Is it polite or even acceptable emailing the authors of a paper you
Yes! Who doesn't like getting a compliment about work they did? Nobody, that's who. On the somewhat rare occasions it happened to me, I was delighted. And I don't think it matters how famous the author is -- trust me, no one in academia is so busy that they will not enjoy receiving fan mail.
The only caveat I would make to the above advice is that the email should be 100% genuine in its intent to express your admiration of the authors' paper and achieve no other purpose. Do not appear to have a hidden agenda or ulterior motive of any kind. Do not start telling the email recipient elaborate stories about yourself, ask leading questions about jobs or collaborations, etc., and for heaven's sake don't attach a CV. Keep it short. And please don't make up a technical question to have an "excuse" for sending the email -- in my opinion, aside from being dishonest, this runs the risk of coming up with a question that is clearly lame and inauthentic-sounding, which may spoil the whole effect. On the other hand, if you do have a genuine question, even a vague one like "that formula in section 3 is amazing, how did you think of it?", go ahead and ask it, but be considerate of the recipient's time, and make it clear that you would be extremely grateful for a reply but that you are not expecting one and that the recipient should feel free to ignore your email if they are too busy.
Here is an example of how I would go about phrasing such an email:
Subject: your awesome paper (no reply necessary)
Dear Prof. Goodpaper,
I hope you'll excuse this unsolicited email from a grad student.
I recently read your paper "Traveling salesman optimizers in pseudo-logarithmic time". I'm writing to let you know that I was simply blown away by how good of a paper it is. Not only was it an incredibly clear and fun paper to read, but I was also really inspired by the clever ideas. In section 3, your definition of the class of problems solvable in pseudo-logarithmic time really captures the essence of the kind of algorithmic complexity that was previously studied only in a few special cases in the Jones-Truckey paper you cited. And your idea of taking the Mellin transform of the recurrence relation to get the asymptotic behavior of your TSP optimizer was also very inspiring -- I've never seen that trick anywhere, and was wondering how you came up with that idea. I'm currently working on a problem involving an asymptotic analysis in a graph connectedness problem that has a somewhat similar structure, so I'll definitely try to see if the same technique could apply.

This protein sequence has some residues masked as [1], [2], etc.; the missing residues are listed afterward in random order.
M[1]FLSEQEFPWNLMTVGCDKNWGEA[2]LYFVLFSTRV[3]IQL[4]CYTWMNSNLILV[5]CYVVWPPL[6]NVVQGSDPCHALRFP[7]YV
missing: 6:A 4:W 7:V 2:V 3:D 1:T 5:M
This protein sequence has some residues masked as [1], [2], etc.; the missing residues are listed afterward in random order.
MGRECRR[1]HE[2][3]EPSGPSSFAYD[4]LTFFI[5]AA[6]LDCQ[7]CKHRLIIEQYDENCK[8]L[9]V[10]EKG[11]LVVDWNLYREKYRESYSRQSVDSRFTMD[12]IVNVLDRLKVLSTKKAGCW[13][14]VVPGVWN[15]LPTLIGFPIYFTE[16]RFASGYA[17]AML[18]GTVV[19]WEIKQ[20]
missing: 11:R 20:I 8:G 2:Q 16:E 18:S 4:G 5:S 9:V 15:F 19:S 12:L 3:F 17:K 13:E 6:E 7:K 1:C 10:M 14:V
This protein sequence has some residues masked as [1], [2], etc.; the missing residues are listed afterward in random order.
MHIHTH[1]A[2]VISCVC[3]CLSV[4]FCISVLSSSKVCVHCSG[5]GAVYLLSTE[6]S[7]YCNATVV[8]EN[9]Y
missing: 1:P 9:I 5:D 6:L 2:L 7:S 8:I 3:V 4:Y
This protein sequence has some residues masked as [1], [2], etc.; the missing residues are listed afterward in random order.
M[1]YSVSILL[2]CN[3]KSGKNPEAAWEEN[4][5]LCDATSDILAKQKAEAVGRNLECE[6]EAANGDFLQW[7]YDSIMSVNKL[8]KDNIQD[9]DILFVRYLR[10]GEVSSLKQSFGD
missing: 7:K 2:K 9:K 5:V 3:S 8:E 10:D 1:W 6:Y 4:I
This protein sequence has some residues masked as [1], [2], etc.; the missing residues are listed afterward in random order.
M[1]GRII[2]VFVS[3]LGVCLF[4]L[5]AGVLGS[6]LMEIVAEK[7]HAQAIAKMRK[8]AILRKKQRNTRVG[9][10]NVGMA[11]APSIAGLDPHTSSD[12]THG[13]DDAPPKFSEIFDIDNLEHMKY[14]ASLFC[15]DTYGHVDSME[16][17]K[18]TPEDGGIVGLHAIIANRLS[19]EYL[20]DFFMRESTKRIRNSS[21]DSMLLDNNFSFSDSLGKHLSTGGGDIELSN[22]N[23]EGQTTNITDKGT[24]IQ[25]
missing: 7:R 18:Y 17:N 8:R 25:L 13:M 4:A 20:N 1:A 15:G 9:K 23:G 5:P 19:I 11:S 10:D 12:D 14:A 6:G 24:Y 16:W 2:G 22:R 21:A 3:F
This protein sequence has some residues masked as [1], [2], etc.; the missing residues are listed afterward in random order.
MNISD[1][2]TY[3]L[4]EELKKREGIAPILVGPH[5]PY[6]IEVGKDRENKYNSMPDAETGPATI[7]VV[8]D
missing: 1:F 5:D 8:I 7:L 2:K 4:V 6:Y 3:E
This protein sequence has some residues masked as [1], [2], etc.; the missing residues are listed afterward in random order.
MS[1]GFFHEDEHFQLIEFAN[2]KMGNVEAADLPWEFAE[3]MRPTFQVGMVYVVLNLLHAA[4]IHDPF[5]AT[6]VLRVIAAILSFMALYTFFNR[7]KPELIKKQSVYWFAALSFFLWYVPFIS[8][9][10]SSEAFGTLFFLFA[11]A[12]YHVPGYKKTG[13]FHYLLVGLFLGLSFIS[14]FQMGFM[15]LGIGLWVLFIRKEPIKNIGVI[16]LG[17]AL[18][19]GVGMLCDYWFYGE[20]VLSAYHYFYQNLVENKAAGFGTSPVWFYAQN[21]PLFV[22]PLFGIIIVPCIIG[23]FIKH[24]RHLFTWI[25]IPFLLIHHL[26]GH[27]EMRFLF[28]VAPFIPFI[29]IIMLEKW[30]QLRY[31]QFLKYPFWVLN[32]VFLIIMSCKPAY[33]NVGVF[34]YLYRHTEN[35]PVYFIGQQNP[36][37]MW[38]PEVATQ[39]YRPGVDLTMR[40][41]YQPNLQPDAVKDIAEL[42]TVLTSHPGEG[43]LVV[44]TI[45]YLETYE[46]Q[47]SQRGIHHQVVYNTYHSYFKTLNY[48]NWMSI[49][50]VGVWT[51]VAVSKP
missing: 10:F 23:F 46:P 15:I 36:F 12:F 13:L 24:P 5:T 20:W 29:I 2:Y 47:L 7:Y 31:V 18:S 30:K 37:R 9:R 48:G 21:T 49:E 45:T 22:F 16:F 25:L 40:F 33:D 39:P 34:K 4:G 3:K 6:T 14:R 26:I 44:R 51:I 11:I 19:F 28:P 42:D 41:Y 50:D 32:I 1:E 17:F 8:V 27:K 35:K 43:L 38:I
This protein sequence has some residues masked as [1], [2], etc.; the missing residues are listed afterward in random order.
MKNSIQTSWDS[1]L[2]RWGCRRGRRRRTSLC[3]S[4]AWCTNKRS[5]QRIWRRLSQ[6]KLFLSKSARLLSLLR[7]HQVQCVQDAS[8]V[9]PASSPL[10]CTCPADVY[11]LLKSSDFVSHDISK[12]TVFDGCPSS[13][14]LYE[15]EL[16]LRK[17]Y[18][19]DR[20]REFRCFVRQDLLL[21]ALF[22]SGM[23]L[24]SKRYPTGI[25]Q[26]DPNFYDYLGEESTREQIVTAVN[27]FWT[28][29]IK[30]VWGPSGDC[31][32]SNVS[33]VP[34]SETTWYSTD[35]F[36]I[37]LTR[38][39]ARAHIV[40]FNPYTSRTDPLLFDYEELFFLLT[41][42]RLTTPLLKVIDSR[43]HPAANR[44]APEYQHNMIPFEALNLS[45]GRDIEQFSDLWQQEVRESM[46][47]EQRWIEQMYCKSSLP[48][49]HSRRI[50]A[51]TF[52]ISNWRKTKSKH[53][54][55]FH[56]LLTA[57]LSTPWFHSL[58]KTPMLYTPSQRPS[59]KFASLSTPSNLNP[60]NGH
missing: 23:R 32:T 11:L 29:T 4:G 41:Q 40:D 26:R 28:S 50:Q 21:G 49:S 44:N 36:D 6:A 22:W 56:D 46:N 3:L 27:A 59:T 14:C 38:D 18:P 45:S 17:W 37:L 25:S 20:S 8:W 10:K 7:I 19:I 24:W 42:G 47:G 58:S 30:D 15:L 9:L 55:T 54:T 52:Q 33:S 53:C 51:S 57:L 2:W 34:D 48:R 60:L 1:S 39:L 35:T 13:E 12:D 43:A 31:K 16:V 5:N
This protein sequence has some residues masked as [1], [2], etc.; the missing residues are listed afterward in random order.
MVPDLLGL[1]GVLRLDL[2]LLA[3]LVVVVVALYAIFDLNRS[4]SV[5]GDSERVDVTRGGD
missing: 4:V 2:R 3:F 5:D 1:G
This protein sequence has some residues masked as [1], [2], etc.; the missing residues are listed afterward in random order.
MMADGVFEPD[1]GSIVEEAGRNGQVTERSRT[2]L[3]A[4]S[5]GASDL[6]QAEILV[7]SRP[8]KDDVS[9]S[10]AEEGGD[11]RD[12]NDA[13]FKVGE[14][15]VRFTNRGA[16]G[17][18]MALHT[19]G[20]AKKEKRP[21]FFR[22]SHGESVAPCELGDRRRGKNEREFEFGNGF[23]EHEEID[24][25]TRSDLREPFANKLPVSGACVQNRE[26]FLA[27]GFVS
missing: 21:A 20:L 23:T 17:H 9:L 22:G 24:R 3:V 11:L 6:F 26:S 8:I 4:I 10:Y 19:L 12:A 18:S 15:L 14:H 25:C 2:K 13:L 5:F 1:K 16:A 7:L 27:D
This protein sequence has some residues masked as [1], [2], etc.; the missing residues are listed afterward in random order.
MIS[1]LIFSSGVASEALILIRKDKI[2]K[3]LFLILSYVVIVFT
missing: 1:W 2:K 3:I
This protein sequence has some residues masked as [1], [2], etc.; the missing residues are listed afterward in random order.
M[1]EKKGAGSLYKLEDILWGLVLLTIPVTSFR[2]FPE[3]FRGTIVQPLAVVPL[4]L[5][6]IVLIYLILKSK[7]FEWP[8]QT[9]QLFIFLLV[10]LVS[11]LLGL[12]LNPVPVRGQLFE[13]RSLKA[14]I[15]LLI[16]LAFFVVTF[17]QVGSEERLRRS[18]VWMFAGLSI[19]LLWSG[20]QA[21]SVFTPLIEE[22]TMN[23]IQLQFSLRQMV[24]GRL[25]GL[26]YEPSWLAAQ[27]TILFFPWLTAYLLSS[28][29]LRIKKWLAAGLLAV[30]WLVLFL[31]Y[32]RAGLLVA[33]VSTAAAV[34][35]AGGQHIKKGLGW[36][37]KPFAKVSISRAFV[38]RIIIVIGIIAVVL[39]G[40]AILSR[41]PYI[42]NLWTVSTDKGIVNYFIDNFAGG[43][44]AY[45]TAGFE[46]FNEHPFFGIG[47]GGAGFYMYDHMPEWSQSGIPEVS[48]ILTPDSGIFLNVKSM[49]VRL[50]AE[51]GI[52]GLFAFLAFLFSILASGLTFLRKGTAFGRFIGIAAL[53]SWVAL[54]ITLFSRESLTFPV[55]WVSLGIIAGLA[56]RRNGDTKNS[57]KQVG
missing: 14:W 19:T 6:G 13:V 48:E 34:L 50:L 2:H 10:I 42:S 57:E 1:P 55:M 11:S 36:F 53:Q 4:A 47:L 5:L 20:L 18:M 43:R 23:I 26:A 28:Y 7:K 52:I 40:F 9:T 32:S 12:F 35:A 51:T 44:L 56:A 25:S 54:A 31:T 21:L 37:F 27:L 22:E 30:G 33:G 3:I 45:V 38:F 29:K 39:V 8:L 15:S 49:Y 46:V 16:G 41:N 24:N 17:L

Anyway, thank you again for the inspiration, and thank you for reading this. If you have any references to other papers you wrote or other books or papers by others on pseudo-logarithmic time problems that you think I should look at, I'd be very happy to hear about it. However, I realize you're very busy, so please do not feel obliged to send me anything or to reply to this email at all.